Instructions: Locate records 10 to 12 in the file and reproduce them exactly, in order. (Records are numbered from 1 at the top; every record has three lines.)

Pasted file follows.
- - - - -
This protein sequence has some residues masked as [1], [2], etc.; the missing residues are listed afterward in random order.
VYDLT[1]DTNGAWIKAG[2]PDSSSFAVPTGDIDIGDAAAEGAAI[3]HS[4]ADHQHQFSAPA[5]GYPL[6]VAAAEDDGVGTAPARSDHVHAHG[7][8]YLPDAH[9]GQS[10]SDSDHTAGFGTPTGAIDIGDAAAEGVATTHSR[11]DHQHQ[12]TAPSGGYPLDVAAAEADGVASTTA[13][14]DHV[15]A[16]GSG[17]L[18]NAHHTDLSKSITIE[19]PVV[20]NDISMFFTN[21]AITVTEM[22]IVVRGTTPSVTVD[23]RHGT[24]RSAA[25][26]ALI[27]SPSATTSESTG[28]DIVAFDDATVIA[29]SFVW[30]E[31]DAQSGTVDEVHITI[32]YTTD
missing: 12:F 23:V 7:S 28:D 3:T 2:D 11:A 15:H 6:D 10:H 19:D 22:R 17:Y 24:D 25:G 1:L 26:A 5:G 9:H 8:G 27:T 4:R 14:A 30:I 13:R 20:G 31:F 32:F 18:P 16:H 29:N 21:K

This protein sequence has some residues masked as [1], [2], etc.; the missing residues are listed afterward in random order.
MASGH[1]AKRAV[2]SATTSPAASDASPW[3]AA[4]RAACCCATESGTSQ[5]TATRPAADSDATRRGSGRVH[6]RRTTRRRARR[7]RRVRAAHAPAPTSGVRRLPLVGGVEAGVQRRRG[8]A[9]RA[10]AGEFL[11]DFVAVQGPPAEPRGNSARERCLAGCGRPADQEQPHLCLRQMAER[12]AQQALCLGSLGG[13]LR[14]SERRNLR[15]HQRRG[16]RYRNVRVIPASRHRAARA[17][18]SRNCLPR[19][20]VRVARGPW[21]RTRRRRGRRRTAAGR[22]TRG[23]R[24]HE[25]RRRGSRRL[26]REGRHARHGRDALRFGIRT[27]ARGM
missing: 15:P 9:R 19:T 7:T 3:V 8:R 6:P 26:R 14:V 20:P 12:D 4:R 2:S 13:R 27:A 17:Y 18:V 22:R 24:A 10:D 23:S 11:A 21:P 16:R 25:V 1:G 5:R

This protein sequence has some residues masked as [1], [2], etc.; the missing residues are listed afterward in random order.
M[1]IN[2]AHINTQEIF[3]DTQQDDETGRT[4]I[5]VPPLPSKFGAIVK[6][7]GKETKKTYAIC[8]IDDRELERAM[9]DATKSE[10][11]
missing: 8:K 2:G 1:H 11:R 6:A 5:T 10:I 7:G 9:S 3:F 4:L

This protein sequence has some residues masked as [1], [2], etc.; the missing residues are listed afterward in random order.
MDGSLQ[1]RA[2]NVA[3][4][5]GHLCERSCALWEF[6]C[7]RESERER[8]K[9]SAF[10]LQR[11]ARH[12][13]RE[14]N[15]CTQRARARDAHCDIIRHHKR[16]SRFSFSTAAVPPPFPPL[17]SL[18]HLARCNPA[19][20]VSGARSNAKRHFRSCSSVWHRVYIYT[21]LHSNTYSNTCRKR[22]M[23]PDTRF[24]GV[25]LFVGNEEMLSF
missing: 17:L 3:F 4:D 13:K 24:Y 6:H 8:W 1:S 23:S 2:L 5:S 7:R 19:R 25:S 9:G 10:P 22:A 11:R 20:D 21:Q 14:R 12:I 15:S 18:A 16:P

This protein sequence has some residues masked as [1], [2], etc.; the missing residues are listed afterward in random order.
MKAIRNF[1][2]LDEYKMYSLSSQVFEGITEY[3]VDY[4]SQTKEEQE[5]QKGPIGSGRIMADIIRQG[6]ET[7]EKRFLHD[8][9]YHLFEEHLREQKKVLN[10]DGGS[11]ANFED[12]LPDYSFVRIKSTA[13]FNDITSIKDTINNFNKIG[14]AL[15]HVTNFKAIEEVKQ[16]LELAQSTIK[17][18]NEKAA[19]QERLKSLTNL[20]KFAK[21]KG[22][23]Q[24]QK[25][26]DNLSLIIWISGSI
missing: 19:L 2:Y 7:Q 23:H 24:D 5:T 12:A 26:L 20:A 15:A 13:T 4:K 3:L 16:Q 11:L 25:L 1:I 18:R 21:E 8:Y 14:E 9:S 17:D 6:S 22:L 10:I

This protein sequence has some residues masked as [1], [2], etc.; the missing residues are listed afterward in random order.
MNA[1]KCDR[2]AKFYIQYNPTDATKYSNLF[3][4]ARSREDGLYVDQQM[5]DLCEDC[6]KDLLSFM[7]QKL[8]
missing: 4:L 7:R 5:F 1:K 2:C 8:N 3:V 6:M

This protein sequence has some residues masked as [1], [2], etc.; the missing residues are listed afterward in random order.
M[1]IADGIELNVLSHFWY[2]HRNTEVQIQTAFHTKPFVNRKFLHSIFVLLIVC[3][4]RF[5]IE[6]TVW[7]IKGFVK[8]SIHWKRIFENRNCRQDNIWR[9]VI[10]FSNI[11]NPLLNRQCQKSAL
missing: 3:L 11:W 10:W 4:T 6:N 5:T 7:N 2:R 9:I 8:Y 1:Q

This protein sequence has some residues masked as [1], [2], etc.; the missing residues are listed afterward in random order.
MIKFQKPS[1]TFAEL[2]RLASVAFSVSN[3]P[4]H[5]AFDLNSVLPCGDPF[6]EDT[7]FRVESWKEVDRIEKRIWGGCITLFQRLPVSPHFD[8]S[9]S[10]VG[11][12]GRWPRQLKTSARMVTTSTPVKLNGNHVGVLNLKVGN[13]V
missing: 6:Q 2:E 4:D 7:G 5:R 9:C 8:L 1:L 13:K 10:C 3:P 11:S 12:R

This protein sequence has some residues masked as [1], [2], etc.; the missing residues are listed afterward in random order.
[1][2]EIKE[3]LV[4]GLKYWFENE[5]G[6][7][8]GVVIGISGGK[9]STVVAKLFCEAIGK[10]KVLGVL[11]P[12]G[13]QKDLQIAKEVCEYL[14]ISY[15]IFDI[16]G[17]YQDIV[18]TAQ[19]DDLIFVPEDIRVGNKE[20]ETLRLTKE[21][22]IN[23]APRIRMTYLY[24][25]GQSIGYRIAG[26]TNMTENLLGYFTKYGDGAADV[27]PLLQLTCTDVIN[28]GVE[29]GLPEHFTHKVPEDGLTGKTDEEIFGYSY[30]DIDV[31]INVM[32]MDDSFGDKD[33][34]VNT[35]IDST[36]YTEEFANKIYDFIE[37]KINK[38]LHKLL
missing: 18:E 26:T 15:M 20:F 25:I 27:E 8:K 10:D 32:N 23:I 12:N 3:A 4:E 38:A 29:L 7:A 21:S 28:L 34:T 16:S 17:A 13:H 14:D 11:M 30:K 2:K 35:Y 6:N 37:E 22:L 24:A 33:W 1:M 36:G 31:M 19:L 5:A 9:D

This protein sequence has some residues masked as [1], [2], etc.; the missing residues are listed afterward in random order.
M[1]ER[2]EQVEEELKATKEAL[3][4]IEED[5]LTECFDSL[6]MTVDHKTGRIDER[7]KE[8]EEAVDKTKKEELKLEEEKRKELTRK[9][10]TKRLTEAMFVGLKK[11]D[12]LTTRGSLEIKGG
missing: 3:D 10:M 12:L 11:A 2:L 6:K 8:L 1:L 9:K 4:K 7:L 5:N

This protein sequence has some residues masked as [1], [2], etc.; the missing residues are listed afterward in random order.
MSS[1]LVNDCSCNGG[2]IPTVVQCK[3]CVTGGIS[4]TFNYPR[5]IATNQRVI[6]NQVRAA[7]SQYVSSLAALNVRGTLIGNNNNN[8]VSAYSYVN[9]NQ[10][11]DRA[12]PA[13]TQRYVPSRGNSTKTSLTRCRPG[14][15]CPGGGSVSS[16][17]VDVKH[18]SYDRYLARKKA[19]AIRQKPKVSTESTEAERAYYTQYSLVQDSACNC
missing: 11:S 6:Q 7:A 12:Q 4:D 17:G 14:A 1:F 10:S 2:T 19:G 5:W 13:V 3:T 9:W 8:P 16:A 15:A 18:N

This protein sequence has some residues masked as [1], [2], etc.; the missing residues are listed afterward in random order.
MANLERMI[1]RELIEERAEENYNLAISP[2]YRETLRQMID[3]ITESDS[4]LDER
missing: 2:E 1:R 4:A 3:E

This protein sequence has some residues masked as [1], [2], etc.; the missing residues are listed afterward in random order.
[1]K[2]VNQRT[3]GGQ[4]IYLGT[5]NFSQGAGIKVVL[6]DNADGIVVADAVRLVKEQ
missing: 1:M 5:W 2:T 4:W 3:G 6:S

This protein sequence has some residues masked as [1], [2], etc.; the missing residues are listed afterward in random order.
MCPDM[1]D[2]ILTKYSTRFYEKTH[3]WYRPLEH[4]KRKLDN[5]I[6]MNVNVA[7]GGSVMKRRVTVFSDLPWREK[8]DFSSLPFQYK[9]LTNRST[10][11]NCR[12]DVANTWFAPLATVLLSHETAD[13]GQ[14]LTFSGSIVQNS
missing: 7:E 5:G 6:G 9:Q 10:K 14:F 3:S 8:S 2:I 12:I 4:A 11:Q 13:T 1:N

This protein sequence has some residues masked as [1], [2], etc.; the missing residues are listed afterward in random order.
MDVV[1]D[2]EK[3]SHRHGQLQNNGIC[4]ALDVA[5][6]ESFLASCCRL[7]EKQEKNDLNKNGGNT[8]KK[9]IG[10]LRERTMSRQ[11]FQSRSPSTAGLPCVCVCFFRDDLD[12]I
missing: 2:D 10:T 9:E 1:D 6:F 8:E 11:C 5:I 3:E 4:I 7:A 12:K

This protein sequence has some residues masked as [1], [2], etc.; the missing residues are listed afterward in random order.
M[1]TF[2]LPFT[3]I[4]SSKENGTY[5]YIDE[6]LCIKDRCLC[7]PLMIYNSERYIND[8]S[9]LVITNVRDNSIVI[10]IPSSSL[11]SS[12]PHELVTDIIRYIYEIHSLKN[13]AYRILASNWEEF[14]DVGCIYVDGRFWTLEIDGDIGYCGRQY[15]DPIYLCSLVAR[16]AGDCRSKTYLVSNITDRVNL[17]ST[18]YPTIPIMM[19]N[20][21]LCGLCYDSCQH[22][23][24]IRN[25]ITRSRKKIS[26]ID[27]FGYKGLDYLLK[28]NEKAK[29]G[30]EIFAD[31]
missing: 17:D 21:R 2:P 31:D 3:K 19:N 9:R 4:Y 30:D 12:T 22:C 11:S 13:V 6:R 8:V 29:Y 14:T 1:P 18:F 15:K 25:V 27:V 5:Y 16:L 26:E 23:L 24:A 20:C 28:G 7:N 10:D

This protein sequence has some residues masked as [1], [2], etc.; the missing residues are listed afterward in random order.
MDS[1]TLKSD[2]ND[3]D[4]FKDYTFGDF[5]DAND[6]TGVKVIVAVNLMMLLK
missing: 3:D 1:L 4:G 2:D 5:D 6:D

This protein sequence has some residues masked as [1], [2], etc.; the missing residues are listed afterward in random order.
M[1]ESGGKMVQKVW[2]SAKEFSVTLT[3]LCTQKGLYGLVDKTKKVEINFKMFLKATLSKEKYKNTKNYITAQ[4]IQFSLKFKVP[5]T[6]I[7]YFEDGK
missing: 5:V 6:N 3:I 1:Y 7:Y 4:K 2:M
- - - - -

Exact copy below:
This protein sequence has some residues masked as [1], [2], etc.; the missing residues are listed afterward in random order.
M[1]ER[2]EQVEEELKATKEAL[3][4]IEED[5]LTECFDSL[6]MTVDHKTGRIDER[7]KE[8]EEAVDKTKKEELKLEEEKRKELTRK[9][10]TKRLTEAMFVGLKK[11]D[12]LTTRGSLEIKGG
missing: 3:D 10:M 12:L 11:A 2:L 6:K 8:L 1:L 9:K 4:K 7:L 5:N

This protein sequence has some residues masked as [1], [2], etc.; the missing residues are listed afterward in random order.
MSS[1]LVNDCSCNGG[2]IPTVVQCK[3]CVTGGIS[4]TFNYPR[5]IATNQRVI[6]NQVRAA[7]SQYVSSLAALNVRGTLIGNNNNN[8]VSAYSYVN[9]NQ[10][11]DRA[12]PA[13]TQRYVPSRGNSTKTSLTRCRPG[14][15]CPGGGSVSS[16][17]VDVKH[18]SYDRYLARKKA[19]AIRQKPKVSTESTEAERAYYTQYSLVQDSACNC
missing: 11:S 6:Q 7:A 12:Q 4:D 17:G 14:A 1:F 10:S 2:T 19:G 5:W 13:V 3:T 9:W 8:P 16:A 15:A 18:N

This protein sequence has some residues masked as [1], [2], etc.; the missing residues are listed afterward in random order.
MANLERMI[1]RELIEERAEENYNLAISP[2]YRETLRQMID[3]ITESDS[4]LDER
missing: 2:E 1:R 4:A 3:E